I should begin here by telling you that I love Bela Lugosi. I don’t mean I love him like I love cloves, bad movies, or guitar feedback. Oh no, I love him with a lust that has surpasses time and space causing me to wonder if the desire to surrender my body to his visage on-screen makes me a necrophiliac or just a fan girl. I mean, I don’t want to make out with his bones or anything – but as he was on film – zounds! I don’t know what the fascination with William Powell and Clark Gable was; Bela Lugosi was clearly a walking streak of sex. So, it was out of my lust – I mean love for Mr. Lugosi that I chose to review the cinematic gem Murder by Television.

Haven’t heard of it? Well, who could blame you? Made in 1935, this B-rate flick of the highest order is as politically incorrect as it is technologically outlandish. The only reason to watch may be the fact that Lugosi is in it. The premise revolves around the newly invented television and the advent of mass broadcast. Inventor James Houghland has discovered the key to mass broadcast without the use of relays (although I don’t know how that would have been possible without satellites). The networks (also in their infancy) want this technology so much that they are willing to kill for it, leaving Houghland dead and the rest of the cast involved in a whodunit mystery reminiscent of the game CLUE!

Lugosi plays Houghland’s assistant, Arthur Perry, a rather small part, but still manages to give one of the best performances in the film. He is definitely the diamond in the rough when you compare his performance to some of the others. While it is sometimes hard to decipher what is going on with his character in the film, the fault lies not with Lugosi, but rather with the writing. Among the many story problems that become immediately evident is the fact that Lugosi’s accent marks him as an outsider, but no one seems to notice. It is as though he was just like everyone else, but with a speech impediment or something. It is very strange considering the racial atmosphere of the film.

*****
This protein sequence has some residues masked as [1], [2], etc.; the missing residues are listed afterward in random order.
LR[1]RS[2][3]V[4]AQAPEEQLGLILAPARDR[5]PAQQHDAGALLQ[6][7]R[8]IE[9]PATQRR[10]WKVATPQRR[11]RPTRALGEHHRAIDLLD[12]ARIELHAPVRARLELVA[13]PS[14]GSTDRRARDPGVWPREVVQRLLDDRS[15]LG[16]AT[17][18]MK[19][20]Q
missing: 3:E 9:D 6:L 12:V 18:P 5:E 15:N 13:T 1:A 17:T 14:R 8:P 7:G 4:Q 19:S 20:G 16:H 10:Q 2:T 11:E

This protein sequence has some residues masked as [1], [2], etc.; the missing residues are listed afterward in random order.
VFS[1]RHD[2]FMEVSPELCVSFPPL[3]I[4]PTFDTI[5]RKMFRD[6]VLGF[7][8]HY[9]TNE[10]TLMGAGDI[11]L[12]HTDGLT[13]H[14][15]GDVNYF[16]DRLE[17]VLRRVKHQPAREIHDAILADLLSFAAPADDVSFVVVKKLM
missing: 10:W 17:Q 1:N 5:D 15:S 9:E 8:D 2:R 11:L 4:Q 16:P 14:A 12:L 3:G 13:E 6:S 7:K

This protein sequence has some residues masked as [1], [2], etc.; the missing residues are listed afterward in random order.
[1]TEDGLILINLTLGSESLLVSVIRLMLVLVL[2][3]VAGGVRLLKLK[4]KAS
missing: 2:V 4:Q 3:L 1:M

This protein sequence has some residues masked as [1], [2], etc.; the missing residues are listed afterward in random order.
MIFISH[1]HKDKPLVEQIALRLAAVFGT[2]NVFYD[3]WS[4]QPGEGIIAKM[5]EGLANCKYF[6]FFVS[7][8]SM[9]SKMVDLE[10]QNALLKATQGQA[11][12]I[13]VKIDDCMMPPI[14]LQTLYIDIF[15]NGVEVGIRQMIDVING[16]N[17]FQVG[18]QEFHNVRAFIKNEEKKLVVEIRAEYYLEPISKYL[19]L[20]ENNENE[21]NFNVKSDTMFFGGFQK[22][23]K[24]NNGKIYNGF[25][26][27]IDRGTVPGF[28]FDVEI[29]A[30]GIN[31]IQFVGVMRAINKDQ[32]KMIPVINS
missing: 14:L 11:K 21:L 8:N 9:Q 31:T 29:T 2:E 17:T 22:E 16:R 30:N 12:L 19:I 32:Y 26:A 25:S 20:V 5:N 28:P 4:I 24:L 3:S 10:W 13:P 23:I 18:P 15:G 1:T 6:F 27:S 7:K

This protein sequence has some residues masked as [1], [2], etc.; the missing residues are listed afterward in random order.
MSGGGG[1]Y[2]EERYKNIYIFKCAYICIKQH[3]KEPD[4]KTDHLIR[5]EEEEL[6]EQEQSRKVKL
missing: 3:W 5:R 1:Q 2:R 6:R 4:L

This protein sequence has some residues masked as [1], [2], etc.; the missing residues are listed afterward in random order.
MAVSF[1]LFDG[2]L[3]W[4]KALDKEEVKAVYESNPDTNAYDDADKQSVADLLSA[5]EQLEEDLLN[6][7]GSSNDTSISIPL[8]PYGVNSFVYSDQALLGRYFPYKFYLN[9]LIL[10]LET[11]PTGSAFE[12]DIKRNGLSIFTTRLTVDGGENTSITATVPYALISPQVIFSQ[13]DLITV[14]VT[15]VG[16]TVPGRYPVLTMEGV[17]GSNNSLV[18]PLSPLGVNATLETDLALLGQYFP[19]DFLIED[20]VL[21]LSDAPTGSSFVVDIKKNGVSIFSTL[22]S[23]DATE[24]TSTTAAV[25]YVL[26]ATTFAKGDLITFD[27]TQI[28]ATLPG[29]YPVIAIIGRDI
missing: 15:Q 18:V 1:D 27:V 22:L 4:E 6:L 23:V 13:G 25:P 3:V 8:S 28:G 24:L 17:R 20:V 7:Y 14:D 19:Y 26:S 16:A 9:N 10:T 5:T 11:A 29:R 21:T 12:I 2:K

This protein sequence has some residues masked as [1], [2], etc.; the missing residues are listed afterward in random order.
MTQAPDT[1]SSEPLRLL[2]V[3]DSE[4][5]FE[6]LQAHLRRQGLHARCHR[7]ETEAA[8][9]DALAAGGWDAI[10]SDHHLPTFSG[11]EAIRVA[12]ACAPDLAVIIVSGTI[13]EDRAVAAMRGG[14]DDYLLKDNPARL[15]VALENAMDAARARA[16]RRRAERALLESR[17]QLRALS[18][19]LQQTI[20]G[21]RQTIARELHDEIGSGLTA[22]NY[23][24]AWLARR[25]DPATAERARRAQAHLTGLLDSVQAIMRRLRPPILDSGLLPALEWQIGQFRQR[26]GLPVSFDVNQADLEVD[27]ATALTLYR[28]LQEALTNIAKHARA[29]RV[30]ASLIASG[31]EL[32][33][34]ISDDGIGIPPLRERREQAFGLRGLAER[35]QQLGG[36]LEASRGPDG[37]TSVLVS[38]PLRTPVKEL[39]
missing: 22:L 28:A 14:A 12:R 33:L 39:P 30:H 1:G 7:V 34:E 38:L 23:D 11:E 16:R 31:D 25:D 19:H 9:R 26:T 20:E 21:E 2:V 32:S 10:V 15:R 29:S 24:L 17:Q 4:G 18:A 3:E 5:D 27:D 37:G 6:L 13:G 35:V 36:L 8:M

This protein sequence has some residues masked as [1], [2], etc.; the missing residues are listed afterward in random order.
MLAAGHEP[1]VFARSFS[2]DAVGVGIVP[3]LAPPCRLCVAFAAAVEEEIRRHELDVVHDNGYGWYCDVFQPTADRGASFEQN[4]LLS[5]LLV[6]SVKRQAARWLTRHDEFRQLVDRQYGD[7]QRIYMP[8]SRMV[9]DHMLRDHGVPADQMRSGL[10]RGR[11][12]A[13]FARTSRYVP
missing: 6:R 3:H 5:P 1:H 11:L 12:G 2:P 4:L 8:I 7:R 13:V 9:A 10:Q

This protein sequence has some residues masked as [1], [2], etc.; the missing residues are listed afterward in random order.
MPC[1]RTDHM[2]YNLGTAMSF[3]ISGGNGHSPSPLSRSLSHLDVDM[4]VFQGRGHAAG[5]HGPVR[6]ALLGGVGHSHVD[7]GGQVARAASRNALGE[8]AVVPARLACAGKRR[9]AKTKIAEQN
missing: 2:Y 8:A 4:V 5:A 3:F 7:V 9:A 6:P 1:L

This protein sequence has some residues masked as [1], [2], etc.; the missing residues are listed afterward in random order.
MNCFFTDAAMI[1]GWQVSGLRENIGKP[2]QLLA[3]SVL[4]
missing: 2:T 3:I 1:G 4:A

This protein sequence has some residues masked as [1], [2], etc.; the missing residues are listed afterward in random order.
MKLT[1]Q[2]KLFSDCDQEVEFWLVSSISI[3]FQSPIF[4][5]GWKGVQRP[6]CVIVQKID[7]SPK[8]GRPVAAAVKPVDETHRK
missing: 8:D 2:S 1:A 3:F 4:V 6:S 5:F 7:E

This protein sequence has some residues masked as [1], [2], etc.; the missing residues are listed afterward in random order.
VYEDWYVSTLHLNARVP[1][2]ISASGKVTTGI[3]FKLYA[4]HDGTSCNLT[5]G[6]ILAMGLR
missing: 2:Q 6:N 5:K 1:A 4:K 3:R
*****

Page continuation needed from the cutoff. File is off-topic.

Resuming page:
Comic relief is provided by the antics of the wise cracking Chinese butler and the “mammy” style black cook. Upon further investigation, I discovered that this actress actually played “Mammy” in Gone with the Wind as well as many other similar parts throughout her career. While these two functioned well as comic relief, it was rather uncomfortable to watch them in these antiquated and brutally racist roles. It’s almost painful to watch, and it’s an interesting dichotomy to the avoidance of Lugosi’s “otherness”. Another instance of racial stereotyping can be seen in the portrayal of the bumbling Irish gardener, however, because his role is less prevalent the racism is not as glaring.

If the viewer is able to ignore the blatant racial prejudice present within the film, there is still the matter of complete and utter stupidity when it comes to the method of murder in this murder mystery. What was supposed to have been a heartening warning against the unknown powers of new technology looks ridiculous when judged by today’s standards. The characters in the film are marveling over television – meanwhile I can watch that self-same film on my Ipod while I am running on the treadmill at the gym. The premise is simply nonsensical. That said, if you are a fan of Lugosi or if you like watching ridiculous murder mysteries, you could do a lot worse than Murder by Television. From a technical aspect it is a decent film with fairly good production quality. The basic script elements are present and fleshed out. The issue with Murder by Television is that it is based on a really dumb idea.

And now, for your viewing pleasure, Murder by Television!

Welcome to “She Said Svengali”!

Posted in Film with tags , , , , , , , on January 3, 2010 by shesaidsvengali

Welcome to our little corner of the web where you can find all you ever wanted to know about classic public domain films! We will be updating 5 days a week with information and links to some of the best forgotten films of the past 100 or so years. If you have any suggestions for films to review or if you need some help locating that hard to find title, please feel free to comment on any post, or email us at virginiaunderground.com.

Get yourself some popcorn and I’ll be back soon with our first feature presentation!